iii.1 Ensemble approach
In our approach, order parameters could be considered as not only the Fourier coefficients of but also the collective variables as
which does not depend on the approximation of infinitely many oscillators. For the system as
with the definition of order parameters Eq. (33), the dynamical equations for order parameters are
For the coupling function is -periodic for , we have the Fourier expansion as
which is the same as we get in the limit of infinitely many oscillators.
In the case of a few number of oscillators, the definition of order parameters can also be considered as the coordinate transformation that transforms the microscopic variables to macroscopic variables . Therefore it is inspiring that the dynamics of phase oscillators with corresponding initial conditions is equivalent to the dynamics of order parameters with corresponding initial conditions . The number of oscillators, no matter finite or infinite, has no influence on the dynamical equations of order parameters. This forms the important basis of our approach.
Following this approach, when only the first three Fourier coefficients of the coupling function are nonzero, by setting and substituting the relation to the dynamical equations, the equations Eq. (37) for all the will be reduced to a single one as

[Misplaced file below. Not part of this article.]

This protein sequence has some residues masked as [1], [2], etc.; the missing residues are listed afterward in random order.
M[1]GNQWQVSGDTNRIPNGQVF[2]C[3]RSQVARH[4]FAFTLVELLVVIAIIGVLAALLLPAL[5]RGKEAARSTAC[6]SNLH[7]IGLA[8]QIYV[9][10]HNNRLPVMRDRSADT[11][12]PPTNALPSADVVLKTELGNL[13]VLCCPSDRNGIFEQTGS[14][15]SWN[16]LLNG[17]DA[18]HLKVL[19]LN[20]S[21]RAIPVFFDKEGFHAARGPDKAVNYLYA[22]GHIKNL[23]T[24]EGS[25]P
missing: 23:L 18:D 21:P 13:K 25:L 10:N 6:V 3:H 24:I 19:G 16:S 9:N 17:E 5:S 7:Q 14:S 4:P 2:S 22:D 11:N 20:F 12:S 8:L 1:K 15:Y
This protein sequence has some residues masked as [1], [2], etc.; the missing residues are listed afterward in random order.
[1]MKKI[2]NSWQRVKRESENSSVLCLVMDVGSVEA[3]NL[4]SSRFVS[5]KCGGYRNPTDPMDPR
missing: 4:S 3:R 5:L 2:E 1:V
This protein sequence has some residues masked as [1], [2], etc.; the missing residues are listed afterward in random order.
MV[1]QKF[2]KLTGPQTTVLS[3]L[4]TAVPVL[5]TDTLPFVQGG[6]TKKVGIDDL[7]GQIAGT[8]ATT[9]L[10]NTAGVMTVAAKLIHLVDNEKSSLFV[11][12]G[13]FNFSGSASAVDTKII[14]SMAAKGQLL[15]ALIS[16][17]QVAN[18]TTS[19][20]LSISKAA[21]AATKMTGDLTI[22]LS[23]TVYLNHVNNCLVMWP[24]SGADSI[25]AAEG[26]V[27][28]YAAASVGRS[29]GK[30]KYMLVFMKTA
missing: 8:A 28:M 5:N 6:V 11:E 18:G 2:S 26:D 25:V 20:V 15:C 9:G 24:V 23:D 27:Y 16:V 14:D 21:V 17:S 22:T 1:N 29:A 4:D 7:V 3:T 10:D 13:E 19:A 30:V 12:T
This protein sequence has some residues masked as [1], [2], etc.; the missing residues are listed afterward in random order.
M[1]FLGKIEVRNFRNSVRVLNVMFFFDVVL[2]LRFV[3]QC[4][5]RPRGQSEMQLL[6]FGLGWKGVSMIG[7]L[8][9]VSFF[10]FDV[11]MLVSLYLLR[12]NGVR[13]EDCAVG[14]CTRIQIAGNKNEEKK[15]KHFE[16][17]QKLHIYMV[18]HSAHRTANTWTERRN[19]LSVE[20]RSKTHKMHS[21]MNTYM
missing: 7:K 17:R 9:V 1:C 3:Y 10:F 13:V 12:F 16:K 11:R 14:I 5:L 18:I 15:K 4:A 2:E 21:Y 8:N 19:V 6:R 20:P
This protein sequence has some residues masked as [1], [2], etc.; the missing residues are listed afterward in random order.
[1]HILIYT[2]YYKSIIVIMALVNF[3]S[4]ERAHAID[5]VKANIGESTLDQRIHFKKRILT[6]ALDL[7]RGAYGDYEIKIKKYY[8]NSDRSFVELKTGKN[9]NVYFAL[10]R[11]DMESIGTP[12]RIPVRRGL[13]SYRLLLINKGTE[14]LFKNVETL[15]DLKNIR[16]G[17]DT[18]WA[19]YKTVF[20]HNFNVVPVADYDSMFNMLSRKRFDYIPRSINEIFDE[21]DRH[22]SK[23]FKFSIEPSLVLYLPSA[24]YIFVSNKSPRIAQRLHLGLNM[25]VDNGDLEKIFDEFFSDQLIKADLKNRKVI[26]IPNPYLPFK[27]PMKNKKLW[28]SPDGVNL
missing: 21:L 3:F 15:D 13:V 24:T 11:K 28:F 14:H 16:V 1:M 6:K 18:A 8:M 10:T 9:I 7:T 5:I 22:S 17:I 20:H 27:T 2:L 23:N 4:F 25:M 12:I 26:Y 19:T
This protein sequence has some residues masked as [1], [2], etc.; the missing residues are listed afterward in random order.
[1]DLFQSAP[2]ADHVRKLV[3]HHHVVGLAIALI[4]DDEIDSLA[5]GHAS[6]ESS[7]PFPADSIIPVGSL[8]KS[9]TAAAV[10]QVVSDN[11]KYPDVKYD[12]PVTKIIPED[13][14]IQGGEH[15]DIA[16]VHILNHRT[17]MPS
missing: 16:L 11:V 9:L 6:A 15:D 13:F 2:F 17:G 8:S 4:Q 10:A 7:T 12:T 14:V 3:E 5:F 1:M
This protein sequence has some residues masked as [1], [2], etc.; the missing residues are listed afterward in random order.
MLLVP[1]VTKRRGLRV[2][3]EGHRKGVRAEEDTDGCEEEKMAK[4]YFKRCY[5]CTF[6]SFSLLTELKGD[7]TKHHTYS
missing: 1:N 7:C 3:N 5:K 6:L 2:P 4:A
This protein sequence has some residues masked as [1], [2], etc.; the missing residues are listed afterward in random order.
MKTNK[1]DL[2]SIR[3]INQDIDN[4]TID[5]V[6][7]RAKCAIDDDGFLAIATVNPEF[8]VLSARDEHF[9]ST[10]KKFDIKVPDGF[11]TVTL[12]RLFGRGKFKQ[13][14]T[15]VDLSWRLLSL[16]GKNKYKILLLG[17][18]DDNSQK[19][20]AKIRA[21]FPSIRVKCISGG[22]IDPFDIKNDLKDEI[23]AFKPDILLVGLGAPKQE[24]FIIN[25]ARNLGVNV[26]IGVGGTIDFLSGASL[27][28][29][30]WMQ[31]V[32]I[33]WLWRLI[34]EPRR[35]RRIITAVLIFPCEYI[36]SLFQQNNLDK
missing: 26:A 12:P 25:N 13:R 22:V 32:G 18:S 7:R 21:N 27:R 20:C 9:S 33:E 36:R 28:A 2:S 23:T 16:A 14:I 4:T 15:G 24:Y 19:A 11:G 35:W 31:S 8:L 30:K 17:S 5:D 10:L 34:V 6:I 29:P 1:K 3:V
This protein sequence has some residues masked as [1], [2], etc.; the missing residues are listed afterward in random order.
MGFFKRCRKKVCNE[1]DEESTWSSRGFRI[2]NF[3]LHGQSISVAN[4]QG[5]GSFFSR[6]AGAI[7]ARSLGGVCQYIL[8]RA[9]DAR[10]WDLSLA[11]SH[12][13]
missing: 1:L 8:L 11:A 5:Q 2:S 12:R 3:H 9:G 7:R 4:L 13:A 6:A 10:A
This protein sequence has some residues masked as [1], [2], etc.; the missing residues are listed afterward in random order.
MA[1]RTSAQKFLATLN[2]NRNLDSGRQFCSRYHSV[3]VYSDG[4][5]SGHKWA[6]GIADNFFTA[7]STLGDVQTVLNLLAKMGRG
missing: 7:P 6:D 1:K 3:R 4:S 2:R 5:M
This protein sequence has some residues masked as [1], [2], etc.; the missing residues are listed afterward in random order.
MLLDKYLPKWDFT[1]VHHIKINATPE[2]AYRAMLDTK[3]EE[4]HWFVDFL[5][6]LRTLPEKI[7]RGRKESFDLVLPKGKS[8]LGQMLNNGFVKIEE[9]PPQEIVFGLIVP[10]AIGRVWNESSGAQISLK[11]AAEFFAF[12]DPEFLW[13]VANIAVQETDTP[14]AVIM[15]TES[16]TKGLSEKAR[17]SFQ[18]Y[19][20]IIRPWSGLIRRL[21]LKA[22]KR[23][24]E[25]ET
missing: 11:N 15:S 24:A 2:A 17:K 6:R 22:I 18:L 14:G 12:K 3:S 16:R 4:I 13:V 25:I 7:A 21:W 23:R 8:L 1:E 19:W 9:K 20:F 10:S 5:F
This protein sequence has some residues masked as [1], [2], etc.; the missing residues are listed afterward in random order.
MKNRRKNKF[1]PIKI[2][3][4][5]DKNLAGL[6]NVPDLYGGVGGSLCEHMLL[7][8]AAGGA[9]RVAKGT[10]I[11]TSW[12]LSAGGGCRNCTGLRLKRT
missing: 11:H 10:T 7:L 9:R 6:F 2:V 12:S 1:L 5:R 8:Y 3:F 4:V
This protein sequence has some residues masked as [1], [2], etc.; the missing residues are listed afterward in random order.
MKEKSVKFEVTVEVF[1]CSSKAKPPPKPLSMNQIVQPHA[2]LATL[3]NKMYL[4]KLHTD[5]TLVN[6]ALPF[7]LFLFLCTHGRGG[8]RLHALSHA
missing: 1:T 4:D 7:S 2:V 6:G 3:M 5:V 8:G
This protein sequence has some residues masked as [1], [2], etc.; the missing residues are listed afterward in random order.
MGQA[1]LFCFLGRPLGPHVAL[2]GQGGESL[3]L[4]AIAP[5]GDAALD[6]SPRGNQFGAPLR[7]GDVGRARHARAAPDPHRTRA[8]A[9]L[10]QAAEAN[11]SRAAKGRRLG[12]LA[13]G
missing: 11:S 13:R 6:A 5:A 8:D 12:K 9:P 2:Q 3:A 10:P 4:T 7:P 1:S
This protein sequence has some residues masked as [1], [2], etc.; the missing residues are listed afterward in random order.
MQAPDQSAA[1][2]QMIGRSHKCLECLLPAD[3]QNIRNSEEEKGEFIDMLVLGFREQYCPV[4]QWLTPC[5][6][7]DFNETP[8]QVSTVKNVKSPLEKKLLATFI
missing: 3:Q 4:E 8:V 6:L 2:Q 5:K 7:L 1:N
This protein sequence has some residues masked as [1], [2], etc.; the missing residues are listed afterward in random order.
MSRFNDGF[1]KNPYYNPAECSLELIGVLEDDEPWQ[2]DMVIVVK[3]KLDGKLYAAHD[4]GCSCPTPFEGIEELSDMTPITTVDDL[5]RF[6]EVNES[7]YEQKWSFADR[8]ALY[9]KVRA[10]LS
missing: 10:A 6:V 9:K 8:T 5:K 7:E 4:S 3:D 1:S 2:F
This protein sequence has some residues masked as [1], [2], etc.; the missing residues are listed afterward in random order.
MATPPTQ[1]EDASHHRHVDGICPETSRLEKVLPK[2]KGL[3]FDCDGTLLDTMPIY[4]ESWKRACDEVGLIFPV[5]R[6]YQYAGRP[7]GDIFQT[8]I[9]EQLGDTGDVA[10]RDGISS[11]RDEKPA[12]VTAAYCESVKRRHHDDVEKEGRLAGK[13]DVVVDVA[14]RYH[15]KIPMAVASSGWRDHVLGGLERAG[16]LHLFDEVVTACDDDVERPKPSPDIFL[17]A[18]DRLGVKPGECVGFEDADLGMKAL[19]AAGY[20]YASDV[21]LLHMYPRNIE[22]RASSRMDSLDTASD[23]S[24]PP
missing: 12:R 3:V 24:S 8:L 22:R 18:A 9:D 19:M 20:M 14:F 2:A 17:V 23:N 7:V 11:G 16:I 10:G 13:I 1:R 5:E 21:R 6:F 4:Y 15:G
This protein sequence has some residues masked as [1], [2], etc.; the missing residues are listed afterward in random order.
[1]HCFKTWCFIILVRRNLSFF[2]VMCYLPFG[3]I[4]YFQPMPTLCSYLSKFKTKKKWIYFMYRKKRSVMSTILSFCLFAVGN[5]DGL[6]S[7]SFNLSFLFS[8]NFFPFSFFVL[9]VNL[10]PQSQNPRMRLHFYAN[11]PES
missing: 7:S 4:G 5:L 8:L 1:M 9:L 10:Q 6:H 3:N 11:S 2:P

It appears that we could get the Poisson manifold again even the size of the system is finite. However, the finite-size effect should be taken into account with care.
As a matter of fact, in the case of a finite number of oscillators, the Poisson manifold with is not attainable for the system. To see this, take the system of as an example. For the first two order parameters and , by definition
if the system described by is in the Poisson manifold, the relation could be rewritten in terms of the definition Eq. (33) as
This indicates that the system can evolve on the Poisson manifold only when . In general, the relation gives exactly infinitely many independent constraints like Eq. (40) with , and any solutions for finite oscillators will be determined as the trivial one as for all the index , which means that except the synchronous state, all the states of the system of finite oscillators lie out of this Poisson manifold. The system can only evolve on the Poisson manifold in the limit of infinitely many oscillators.